Friday 30 January 2015

Yesterday’s Kin by Nancy Kress / review by Stephen Theaker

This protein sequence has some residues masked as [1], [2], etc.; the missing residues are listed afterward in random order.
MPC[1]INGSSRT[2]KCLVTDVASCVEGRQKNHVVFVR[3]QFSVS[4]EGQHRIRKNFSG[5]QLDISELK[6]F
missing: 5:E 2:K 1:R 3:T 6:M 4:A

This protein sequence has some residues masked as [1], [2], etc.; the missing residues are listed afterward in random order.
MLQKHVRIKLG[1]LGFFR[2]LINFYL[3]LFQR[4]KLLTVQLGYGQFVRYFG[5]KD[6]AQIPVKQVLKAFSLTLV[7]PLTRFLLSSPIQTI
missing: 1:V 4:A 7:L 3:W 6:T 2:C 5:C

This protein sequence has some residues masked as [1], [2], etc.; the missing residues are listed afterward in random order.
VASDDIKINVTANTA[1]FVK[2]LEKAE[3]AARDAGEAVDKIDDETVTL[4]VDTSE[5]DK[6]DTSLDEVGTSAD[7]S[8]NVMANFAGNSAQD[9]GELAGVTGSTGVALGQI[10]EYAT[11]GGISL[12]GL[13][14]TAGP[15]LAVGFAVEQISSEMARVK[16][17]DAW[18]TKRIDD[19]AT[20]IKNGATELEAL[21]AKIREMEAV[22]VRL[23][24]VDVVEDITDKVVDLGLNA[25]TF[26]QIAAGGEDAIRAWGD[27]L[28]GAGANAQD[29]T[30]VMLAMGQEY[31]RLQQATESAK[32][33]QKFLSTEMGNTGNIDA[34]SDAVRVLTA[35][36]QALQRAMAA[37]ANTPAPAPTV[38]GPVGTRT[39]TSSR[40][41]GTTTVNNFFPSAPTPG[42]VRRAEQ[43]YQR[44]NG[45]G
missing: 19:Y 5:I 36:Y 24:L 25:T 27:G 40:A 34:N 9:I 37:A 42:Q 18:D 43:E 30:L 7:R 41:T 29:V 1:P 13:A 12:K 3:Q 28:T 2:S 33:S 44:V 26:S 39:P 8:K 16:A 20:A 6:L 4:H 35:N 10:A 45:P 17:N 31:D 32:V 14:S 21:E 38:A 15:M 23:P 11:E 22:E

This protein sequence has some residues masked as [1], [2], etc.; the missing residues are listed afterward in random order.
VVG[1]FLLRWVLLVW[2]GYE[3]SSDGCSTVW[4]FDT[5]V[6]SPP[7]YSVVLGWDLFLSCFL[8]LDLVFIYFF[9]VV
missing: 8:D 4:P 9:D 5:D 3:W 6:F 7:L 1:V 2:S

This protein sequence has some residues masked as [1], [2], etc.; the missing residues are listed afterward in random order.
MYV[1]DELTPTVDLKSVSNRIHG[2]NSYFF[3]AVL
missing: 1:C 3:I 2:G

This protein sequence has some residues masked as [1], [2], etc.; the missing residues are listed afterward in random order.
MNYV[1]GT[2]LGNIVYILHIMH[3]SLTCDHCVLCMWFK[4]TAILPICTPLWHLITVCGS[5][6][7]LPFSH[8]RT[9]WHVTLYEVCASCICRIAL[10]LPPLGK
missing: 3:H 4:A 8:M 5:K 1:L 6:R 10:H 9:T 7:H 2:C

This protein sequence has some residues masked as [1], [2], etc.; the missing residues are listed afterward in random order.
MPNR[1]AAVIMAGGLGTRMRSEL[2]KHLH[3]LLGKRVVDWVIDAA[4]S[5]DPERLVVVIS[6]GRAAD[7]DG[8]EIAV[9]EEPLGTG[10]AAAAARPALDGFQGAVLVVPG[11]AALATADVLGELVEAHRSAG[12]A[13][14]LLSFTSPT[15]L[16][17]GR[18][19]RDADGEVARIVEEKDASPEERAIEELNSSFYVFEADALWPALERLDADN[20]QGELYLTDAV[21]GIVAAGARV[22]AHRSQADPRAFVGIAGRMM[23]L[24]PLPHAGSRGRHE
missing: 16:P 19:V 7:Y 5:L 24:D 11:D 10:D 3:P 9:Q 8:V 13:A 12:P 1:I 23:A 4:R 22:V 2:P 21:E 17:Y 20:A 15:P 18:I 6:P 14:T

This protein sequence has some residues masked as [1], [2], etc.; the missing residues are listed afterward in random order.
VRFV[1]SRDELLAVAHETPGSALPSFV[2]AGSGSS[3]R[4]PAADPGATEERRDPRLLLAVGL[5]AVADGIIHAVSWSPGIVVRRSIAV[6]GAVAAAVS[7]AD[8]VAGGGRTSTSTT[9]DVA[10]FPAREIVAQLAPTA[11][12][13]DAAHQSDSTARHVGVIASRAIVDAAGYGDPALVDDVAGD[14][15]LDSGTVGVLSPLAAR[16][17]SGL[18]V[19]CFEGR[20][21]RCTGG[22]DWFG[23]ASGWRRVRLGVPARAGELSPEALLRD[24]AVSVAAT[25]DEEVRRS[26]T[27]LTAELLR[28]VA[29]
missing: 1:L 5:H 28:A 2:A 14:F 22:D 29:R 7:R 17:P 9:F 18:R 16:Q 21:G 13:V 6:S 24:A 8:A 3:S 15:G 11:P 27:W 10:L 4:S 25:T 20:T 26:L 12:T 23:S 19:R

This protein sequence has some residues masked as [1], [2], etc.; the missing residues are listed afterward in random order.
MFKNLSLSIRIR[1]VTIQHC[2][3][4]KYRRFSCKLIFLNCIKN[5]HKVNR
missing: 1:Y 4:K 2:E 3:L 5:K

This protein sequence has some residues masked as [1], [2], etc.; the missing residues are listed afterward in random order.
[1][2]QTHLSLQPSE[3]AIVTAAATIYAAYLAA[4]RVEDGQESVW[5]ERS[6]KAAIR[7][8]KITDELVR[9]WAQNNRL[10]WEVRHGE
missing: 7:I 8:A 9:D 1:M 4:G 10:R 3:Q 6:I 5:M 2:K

Dr Marianne Jenner has discovered the thirty-first group of humans sharing a haplogroup of mitochondrial DNA, and though she’s very pleased to have done so it’s hardly the sort of thing that would explain her invitation to the Embassy, the mysterious home to the unseen aliens recently arrived on Earth. She’ll find out that the people of both planets share a common enemy, and potentially a common doom, and have much more in common besides. A major theme of Yesterday’s Kin (Tachyon Publications, pb, 192pp) is family, and Jenner has plenty of trouble with hers. Her husband died fifteen years ago, her three children are at loggerheads with each other and her. The youngest, Noah, habitual user of mind-swapping drug sugarcane, will also end up on the Embassy, though that’ll do little to bring mother and child any closer together. This is the kind of novel I thought they didn’t make any more. Short, but complete in itself, giving clever scientists an intractable problem and an impossible deadline. A fascinating alien culture, psychological insight into our own. And what seems like (to this non-scientist, at least) real science. It’s not a horror story, or a western, or a war story dressed in space clothes, but proper full-blooded science fiction, and I loved it. I get the feeling that I will be reading many more books by Nancy Kress.  ****

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